Cellular South sues to block AT&T deal

Cellular South, a Mississippi-based wireless carrier, filed suit Monday to block the merger of its national rivals AT&T and T-Mobile.

The move comes after the Justice Department, seven states and Sprint have all sued to stop the $39 billion deal.

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 The lawsuits allege the merger between the second and fourth largest wireless carriers would violate antitrust laws by stifling competition in the wireless market.

In its complaint, Cellular South argued the merger will threaten "the very existence of the regional carriers and will diminish the competition they provide."

The complaint notes that small regional carriers such as Cellular South rely on the national carriers to allow their customers to roam to areas they do not primarily serve.

Reducing the number of national carriers would increase roaming charges for the regional carriers, threatening the ability of the regional carriers to compete, according to the lawsuit.

"Cellular South and the other regional carriers will be forced to pay higher roaming prices from the Big Two (AT&T and Verizon) — assuming that that they are able to obtain roaming agreements at all," Cellular South wrote in the complaint.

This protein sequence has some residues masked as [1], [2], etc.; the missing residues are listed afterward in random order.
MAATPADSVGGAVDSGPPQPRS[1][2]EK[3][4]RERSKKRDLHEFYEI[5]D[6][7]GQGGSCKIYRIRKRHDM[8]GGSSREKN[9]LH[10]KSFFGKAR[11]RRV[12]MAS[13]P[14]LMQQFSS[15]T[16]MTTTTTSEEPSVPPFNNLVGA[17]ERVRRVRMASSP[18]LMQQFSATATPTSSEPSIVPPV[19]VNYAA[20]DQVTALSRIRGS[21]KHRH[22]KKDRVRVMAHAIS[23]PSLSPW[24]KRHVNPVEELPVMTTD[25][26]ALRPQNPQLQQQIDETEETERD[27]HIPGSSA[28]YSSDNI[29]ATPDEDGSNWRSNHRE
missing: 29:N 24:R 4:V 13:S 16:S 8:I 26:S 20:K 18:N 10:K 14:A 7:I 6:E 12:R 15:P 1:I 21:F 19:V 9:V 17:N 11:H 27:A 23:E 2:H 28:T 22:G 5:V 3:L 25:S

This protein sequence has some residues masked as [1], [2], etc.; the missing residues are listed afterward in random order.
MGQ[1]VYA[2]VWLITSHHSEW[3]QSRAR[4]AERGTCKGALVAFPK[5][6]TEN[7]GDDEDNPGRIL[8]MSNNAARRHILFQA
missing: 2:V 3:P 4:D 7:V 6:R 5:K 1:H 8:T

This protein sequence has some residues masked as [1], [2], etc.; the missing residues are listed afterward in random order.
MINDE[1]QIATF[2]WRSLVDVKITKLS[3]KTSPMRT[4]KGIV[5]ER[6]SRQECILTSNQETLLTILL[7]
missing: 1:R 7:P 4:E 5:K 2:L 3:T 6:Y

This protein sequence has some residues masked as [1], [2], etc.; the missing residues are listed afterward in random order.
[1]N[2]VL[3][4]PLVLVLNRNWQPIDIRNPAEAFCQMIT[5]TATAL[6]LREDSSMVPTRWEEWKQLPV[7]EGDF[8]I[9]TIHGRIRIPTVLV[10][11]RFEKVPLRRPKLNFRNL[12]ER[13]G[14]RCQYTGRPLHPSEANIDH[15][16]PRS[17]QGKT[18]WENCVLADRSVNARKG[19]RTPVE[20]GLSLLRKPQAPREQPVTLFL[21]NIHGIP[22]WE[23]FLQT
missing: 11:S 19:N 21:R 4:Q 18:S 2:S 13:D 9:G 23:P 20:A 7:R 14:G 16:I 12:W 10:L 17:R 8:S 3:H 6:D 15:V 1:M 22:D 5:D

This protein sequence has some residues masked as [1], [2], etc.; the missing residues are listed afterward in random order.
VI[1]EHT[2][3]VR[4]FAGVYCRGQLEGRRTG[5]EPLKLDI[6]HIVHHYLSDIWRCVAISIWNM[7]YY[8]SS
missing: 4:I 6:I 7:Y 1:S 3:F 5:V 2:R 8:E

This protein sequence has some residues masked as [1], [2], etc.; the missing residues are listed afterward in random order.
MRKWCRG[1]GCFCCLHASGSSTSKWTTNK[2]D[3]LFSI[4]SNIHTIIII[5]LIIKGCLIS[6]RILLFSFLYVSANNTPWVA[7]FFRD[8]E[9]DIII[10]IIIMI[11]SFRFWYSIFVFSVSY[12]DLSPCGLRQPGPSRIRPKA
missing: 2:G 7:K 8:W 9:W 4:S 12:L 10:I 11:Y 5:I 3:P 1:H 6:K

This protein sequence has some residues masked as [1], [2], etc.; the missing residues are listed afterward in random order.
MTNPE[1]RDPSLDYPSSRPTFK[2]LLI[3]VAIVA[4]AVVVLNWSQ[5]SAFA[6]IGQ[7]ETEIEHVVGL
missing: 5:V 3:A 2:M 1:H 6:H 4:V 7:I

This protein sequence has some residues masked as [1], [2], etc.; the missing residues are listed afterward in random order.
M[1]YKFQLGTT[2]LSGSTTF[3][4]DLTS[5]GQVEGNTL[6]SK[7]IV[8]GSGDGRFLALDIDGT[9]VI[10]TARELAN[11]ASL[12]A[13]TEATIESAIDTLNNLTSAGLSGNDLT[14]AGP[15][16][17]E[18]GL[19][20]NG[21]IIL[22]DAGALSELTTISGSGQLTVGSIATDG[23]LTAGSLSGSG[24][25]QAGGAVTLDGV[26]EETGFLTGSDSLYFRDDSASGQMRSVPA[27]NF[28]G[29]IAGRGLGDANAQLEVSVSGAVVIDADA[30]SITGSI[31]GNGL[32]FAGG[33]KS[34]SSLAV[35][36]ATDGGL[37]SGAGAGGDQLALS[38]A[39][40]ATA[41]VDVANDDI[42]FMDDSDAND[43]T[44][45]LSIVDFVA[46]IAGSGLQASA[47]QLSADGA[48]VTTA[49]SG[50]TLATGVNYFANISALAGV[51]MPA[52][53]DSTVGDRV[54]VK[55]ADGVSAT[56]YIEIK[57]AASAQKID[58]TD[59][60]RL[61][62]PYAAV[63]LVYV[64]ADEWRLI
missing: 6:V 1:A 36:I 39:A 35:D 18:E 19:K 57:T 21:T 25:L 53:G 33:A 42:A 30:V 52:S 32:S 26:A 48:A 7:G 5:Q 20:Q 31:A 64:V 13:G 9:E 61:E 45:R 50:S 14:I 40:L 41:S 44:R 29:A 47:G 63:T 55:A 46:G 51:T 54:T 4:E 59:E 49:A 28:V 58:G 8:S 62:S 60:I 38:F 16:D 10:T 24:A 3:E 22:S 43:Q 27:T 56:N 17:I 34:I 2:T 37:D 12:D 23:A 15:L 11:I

A spokesman for AT&T declined to comment directly on the Cellular South suit but pointed to AT&T's statement when Sprint filed its suit. At the time, AT&T argued the merger would improve wireless service and create thousands of jobs. 

Sprint applauded Cellular South for suing its rivals. 

 "As this growing chorus of opposition shows, this proposed transaction violates antitrust law and is not in the best interests of consumers and the American economy,” Vonya McCann, Sprint’s senior vice president of government affairs, said in a statement.

Public Knowledge, an advocacy group that opposes the merger, also cheered news of the latest legal challenge.

"Cellular South has just shattered the myth that AT&T's takeover of T-Mobile will be good for rural America," said Gigi Sohn, president of Public Knowledge. "Their complaint demonstrates how customers in rural areas would be put at an even more severe disadvantage should the deal go through, through higher roaming rates, less access to devices and an overall incentive and ability to exclude competitors."